Sean Blair, Ph.D., Assistant Professor of Marketing, McDonough School of Business, Georgetown University: “I think it depends on how far back you go. In the 70’s and 80’s, American Express was solidly positioned around status, prestige, and high-end benefits (i.e., “membership has its privileges”). Even through the early 2000’s, American Express was still seen by many as the “premium” or “luxury” credit card brand. In the wake of the Great Recession, however, increased competition for affluent customers from issuers like Chase and Citi started to erode Amex's dominance in the premium-card space. They also recently lost a lucrative partnership with Costco, which certainly hasn’t helped improve their reputation for being the least-accepted credit card. That said, Amex is still a very strong brand, and they’re fighting to keep it that way. According to some figures I’ve seen, Amex spent over $2.5 billion on marketing last year, which was an increase of almost 25% over their spend in 2017. Part of their challenge going forward will be competing for the affluent and emerging-affluent Millennials, a segment where Chase has made some very strong inroads recently with the launch of their premium Sapphire Reserve card.”
An article from Melissa Bradley, adjunct professor: “From Uber to Airbnb, peer-to-peer business models are often at the center of discussions about where the future of work may be headed. Their rise has prompted new studies of what it takes for such peer-to-peer arrangements to contribute to shared prosperity.”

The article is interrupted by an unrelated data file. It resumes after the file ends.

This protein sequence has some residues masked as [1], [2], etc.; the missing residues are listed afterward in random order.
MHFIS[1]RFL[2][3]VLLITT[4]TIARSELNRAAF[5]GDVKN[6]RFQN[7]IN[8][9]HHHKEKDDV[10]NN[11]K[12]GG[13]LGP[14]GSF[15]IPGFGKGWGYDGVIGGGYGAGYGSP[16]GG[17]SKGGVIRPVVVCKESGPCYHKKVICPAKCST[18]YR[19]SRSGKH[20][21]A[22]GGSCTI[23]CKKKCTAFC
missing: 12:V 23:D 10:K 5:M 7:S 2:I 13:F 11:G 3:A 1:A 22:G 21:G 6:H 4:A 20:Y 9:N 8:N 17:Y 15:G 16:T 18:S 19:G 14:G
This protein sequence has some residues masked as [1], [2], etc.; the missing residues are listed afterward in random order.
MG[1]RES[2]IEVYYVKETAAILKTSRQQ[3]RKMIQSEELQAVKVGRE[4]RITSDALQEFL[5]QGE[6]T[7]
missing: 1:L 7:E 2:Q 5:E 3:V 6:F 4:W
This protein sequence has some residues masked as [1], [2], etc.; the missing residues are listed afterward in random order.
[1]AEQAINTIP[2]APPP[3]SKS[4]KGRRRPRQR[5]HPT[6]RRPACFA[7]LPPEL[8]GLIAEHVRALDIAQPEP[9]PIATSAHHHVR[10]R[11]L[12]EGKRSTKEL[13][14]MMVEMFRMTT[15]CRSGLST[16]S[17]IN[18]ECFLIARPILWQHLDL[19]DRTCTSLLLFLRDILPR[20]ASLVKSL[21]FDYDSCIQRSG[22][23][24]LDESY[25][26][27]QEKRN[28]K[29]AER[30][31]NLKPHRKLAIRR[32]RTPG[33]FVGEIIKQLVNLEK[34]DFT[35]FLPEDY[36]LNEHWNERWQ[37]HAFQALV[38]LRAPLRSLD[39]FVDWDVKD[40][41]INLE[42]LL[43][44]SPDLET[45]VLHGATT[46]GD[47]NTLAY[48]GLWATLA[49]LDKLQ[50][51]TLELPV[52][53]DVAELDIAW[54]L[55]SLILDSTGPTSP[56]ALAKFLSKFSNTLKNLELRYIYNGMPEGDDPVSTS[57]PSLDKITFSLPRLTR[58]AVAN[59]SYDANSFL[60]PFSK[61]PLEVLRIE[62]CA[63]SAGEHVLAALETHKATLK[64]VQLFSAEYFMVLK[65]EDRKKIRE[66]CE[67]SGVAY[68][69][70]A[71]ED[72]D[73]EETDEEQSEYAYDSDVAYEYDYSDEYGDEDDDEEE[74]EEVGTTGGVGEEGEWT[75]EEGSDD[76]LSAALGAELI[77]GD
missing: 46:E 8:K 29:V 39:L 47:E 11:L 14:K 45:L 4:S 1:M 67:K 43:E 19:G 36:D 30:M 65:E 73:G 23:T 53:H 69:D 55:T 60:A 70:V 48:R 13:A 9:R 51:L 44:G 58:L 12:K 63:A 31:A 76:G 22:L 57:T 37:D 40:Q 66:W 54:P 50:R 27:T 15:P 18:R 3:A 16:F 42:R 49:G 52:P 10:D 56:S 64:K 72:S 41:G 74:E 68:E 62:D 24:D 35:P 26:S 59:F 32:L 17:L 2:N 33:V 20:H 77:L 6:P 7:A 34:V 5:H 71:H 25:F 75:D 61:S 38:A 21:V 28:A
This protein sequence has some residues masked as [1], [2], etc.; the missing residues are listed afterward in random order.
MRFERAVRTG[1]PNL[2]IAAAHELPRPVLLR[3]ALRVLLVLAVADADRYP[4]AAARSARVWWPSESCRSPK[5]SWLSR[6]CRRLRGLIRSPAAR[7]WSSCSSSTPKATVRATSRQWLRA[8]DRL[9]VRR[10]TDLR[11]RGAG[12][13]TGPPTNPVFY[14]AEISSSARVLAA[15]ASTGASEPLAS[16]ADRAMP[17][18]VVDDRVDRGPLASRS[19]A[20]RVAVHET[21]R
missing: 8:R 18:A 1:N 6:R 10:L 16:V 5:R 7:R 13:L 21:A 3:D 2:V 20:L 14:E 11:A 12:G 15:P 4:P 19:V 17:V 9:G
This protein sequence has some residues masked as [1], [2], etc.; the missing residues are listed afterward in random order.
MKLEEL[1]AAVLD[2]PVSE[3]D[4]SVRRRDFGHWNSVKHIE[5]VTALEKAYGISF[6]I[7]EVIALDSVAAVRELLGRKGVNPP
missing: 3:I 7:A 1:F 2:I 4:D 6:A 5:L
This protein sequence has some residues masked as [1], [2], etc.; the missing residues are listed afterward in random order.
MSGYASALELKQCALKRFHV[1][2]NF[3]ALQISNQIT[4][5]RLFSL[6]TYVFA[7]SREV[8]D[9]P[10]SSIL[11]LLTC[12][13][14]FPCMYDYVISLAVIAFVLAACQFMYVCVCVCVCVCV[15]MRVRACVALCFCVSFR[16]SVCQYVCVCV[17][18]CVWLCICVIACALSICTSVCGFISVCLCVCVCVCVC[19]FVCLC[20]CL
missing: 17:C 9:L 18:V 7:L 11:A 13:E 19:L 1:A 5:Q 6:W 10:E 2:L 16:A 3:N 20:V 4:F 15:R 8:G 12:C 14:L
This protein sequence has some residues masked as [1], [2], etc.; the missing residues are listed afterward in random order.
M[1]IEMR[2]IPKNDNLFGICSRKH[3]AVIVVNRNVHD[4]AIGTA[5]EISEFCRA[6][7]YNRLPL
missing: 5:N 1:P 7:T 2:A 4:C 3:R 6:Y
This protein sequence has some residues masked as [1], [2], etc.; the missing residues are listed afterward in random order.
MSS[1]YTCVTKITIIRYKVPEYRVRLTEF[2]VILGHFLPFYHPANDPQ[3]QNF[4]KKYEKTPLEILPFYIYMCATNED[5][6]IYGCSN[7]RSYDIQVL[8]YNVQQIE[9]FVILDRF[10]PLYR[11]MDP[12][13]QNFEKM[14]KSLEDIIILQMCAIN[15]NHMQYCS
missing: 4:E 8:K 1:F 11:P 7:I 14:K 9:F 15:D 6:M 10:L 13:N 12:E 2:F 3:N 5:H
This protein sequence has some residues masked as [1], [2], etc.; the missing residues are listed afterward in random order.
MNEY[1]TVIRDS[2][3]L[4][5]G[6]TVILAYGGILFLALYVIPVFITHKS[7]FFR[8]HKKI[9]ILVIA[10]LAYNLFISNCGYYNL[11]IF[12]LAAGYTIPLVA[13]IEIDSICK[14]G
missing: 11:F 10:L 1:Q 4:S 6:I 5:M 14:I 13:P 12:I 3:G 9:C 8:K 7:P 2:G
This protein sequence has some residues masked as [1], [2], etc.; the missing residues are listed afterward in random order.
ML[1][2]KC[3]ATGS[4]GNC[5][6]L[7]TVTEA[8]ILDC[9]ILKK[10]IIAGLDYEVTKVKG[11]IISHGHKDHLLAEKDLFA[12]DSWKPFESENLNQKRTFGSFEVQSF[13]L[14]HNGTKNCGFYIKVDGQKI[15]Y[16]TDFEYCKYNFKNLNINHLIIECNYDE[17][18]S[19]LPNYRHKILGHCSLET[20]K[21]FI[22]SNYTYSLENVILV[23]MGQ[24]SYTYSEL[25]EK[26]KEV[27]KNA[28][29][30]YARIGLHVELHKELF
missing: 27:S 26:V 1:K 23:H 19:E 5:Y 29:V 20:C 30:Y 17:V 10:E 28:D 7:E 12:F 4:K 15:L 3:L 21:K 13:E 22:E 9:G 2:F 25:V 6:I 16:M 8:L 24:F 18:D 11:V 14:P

“What they’ve proposed is a big step forward over what we’ve got now,” said James Angel, a professor at Georgetown University’s McDonough School of Business who’s an expert on financial markets regulation.
Another way for business schools to fend off the competition from other executive education providers is to form partnerships with bodies that need to train senior officials. One example is the partnership established by Georgetown University’s McDonough School of Business in Washington DC and the US Financial Industry Regulatory Authority to run the Certified Regulatory and Compliance Professional programme.
This is the first year Georgetown’s McDonough School has been involved, but the programme has been around for nearly 20 years and has an active network of 1,200 alumni. As it is the only such programme for compliance professionals, it attracts people from a range of roles, such as investment advisers, compliance professionals and industry regulators. Although it is focused on US market regulations at the state and federal level, it is also relevant for overseas regulators dealing with that jurisdiction, which in turn adds to the quality of the discussion and depth of knowledge shared in each session, according to the course organisers.